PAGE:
World Urdu Day is celebrated all over the world on the birth day of famous Urdu poet Dr. Allama Muhammad Iqbal On 9 November. Urdu is not a very old language and its development as one of the most spoken and popular languages of literature is phenomenal.
It is Popularly known as the language of Shayar’s. The language aids expression in its purest form, allowing for the emotion to sink within one’s soul. The purpose of celebrating this day is to highlight the popularity of Urdu language and to appreciate its importance.
Languages in India play a very integral role because unlike many other nations, there is no single language that works everywhere. Each language has its own special attachment and rootedness that exudes the local characteristics and culture of the region.
By tracing back the development of this language we can also get an idea how different languages might have come into existence. The word Urdu is derived from the Turkic word “ordu” (army) or “orda”, from which English horde is also derived. The script for Urdu is a kind of writing that runs from right to left as opposed to many other languages, including Hindi. Urdu, also like Hindi, is a form of Hindustani, a language that was adopted by Northern India and Pakistan.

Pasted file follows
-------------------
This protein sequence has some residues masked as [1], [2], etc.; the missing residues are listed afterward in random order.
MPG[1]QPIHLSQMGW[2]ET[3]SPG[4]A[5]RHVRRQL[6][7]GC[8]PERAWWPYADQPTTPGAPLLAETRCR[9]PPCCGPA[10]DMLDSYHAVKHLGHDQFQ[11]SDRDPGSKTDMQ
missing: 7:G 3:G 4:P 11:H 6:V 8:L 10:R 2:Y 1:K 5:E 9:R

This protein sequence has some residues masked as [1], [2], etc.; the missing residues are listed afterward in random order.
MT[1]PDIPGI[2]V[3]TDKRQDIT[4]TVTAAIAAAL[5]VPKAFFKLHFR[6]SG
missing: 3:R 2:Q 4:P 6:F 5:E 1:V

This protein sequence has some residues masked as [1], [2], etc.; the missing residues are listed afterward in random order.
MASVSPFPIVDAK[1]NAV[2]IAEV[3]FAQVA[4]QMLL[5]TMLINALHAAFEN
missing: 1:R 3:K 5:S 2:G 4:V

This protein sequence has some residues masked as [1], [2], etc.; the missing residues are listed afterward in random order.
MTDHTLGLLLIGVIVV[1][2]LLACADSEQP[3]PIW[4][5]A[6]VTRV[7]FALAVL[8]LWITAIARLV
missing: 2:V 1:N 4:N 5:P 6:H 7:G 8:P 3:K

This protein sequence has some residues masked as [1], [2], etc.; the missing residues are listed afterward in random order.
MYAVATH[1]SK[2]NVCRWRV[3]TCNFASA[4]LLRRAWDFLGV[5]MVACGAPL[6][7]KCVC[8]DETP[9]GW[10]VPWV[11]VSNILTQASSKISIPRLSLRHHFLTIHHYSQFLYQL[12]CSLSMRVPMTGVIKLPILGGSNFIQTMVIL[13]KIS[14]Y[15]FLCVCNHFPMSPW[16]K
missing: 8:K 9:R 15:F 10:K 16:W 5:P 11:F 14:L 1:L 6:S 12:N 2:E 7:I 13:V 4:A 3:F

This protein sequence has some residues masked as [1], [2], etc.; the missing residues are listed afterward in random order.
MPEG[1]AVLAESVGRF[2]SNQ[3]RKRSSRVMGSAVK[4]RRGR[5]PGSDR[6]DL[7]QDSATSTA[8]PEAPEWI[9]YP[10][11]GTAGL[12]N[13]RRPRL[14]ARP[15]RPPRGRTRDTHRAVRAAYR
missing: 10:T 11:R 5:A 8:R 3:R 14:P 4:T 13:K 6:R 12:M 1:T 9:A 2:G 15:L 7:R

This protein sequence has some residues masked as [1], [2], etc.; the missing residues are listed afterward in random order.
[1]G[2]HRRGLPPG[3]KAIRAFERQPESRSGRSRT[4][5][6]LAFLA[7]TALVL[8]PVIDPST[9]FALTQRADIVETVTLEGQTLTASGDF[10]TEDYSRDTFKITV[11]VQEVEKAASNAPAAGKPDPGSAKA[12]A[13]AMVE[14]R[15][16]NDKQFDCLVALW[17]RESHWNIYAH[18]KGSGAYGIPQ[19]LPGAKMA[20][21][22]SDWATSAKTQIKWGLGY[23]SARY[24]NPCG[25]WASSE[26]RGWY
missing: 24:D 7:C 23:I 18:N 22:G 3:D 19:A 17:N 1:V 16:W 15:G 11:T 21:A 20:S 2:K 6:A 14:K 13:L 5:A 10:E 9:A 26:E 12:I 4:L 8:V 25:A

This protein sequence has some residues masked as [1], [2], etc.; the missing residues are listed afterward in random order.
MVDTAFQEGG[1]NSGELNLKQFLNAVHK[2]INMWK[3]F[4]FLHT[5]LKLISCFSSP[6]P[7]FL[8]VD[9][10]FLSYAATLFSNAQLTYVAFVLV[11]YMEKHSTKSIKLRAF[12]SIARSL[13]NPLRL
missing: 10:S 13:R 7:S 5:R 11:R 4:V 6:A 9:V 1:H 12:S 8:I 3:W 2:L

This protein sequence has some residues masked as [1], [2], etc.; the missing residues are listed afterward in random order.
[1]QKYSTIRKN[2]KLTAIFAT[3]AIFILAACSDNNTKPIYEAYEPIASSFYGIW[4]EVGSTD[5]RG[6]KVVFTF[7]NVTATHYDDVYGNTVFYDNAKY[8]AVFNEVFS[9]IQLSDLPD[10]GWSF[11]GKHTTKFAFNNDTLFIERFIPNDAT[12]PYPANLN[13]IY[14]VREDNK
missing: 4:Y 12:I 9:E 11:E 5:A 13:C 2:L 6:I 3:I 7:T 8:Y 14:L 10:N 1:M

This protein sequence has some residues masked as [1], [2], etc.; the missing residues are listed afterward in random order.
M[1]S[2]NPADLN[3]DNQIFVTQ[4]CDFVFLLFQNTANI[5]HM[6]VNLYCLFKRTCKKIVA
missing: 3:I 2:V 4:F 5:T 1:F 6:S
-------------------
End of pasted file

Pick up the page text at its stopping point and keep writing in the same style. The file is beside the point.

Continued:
Urdu developed from the local dialects spoken in and around Delhi called Dehalvi, which incorporated words from Turkish, Arabic and Persian in the 13th and 14th century. Some believe that the language evolved from Hariani, which was spoken widely during the Delhi Sultanate rule. The closest relation of Urdu is Hindi. Around 75% of Urdu words have their etymological roots in Sanskrit and Prakrit, and approximately 99% of Urdu verbs have their roots in Sanskrit and Prakrit.
In India, Urdu poetry or shayri started surprisingly in the Deccan with Quli Qutub Shah in 1565–1611. He is the first poet to have a significant volume of work in Urdu. Wali Deccani (1635–1707) and Siraj Aurangabadi ( 1715–1763) followed in his glorious footsteps.
Romantic poetry or ghazal reached its zenith in Delhi under them. Other notable poets of the Delhi school were Mirza Mohammad Rafi Sauda (1713–80), Khwaja Mir Dard (1721–85), and Nawab Mirza Khan Dagh.
The Bhakti and Sufi movements also helped in the further development of the language. Each used the vocabulary of the other to pass on and explain their ideologies and spirituality to the common masses.
Urdu continues to be an integral part of Indian culture and linguistics. It is widely spoken in many parts of the country. Some of the states where it is predominantly spoken include Uttar Pradesh, Madhya Pradesh, Andhra Pradesh, Telangana, Karnataka, Maharashtra.
The language’s sweetness makes it an often-used medium for literary and creative works. Shayari, poems, music, as well as Bollywood, has burrowed and used Urdu extensively to express their artistic desires.